The PSA of the Week

  Not everything involving better health is connected to medicine. The 3-word descriptor of Augusta’s Most Salubrious Newspaper (TM) – health, wellness, medicine – covers a lot of territory. Today, by way of the PSA of the Week, they’re going to cover DIY. You know what that means: Do It Yourself. Yesterday I had those three letters at the top of …

The PSA of the Week

It’s not the most earthshaking observation of all time, but it’s certainly worth noting: change is often scary. Then, later on, it is seen as good. Stay calm. Carry on. #PSAlite

Here’s a good one

Tuesdays are PSA of the Week Day. No, not Prostate Specific Antigen. That’s something else. This PSA is Public Service Announcement. Something that offers a worthwhile reminder on an important topic. By that measure, this one has to rank near the top of the chart.

Here’s a PSA

It’s kind of amazing how lethal speed can be. And how ineffective it is in getting people to their destinations quicker. Seconds may count in basketball, but in real life getting to work or home or to the store 30 or 60 seconds early or late does not matter. And that’s all a speeder might gain – if that. So …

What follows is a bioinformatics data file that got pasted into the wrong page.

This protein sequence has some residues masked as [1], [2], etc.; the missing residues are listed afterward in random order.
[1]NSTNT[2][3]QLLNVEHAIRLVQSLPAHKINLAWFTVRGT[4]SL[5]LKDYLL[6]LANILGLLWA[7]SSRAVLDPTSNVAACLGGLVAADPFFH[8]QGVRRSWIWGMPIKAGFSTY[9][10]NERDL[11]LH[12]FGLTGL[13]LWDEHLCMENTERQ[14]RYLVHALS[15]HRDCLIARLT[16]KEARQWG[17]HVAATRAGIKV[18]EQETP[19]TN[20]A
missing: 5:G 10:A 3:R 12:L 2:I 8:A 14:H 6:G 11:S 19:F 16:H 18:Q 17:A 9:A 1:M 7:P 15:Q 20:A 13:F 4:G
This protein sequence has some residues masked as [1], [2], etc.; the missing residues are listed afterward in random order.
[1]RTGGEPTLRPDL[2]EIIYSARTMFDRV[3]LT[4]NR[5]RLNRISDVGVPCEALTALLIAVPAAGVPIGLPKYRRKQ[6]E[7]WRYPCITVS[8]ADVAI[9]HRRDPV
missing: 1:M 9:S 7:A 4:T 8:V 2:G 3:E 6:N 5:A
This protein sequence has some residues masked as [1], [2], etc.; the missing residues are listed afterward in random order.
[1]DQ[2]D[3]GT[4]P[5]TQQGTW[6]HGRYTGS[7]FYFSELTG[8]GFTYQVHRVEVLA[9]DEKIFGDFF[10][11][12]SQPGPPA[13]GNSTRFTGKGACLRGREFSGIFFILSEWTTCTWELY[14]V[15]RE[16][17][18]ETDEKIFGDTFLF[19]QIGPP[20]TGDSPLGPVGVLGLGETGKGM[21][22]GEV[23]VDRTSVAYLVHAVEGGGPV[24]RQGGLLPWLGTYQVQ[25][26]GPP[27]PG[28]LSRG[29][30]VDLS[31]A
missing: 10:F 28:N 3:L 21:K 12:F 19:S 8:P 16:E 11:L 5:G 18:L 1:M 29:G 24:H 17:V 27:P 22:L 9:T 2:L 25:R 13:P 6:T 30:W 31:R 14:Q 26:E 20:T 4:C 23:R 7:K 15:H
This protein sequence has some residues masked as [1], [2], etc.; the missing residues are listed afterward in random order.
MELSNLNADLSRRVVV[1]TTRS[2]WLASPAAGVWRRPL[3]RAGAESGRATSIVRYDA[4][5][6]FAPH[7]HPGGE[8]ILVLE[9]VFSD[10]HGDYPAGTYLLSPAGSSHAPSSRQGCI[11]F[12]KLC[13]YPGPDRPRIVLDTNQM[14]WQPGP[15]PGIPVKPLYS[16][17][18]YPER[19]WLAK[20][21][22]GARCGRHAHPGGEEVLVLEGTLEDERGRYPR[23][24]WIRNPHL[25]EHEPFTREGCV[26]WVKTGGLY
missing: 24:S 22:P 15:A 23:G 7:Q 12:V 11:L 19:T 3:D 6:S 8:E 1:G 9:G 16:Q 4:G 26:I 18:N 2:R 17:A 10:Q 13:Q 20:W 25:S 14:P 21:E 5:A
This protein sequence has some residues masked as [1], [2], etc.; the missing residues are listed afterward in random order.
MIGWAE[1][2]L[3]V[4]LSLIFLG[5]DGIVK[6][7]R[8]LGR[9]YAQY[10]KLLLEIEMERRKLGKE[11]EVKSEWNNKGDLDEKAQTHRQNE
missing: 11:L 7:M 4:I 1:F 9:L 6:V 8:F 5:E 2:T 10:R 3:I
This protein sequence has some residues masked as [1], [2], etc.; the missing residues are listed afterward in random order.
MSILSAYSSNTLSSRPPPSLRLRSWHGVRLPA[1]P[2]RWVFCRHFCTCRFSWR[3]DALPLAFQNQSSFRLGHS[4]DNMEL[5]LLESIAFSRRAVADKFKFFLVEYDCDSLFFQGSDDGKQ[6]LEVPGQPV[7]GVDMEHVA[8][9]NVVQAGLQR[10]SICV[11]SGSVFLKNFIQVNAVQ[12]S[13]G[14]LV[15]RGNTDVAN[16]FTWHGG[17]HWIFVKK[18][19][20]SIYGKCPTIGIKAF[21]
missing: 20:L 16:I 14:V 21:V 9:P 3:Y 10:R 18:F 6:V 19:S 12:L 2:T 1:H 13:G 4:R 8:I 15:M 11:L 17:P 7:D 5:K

The PSA of the Week!

After a lengthy hiatus, the PSA o’ the Week – aka Public Service Announcement – returns with a simple message. While we may think of life two or three hundred years ago as peaceful and idyllic, the person living in 1716 or 1816 certainly had occasional stress and anxiety. (People living in 1916 definitely did.) Sometimes their stressors were life-threatening, …

PSA of the Week

We could get all heavy-handed and deliver a lecture that kids would just tune out, so let’s go with this instead. Same message, though.

This week’s PSA

WHAT you do is only semi-important. HOW you do whatever you do is the key. Ultimately, EVERYONE is important. Sure, we need brain surgeons. But we also need garbagemen. Or more correctly, garbage persons or garbage assistants. We need physicists and plumbers, trombone players and pastry chefs, wheat farmers and grave diggers and sculptors and apple growers and, as Martin …

The growth is growing

This is interesting, and not really in a good way. Although the latest figures shown here (2011) are down from their peak about ten years earlier, they still show an increase in the average American’s diet of more than 750 calories every single day compared with the base number (1961). Comparing the 1961 average to the 2011 average represents almost …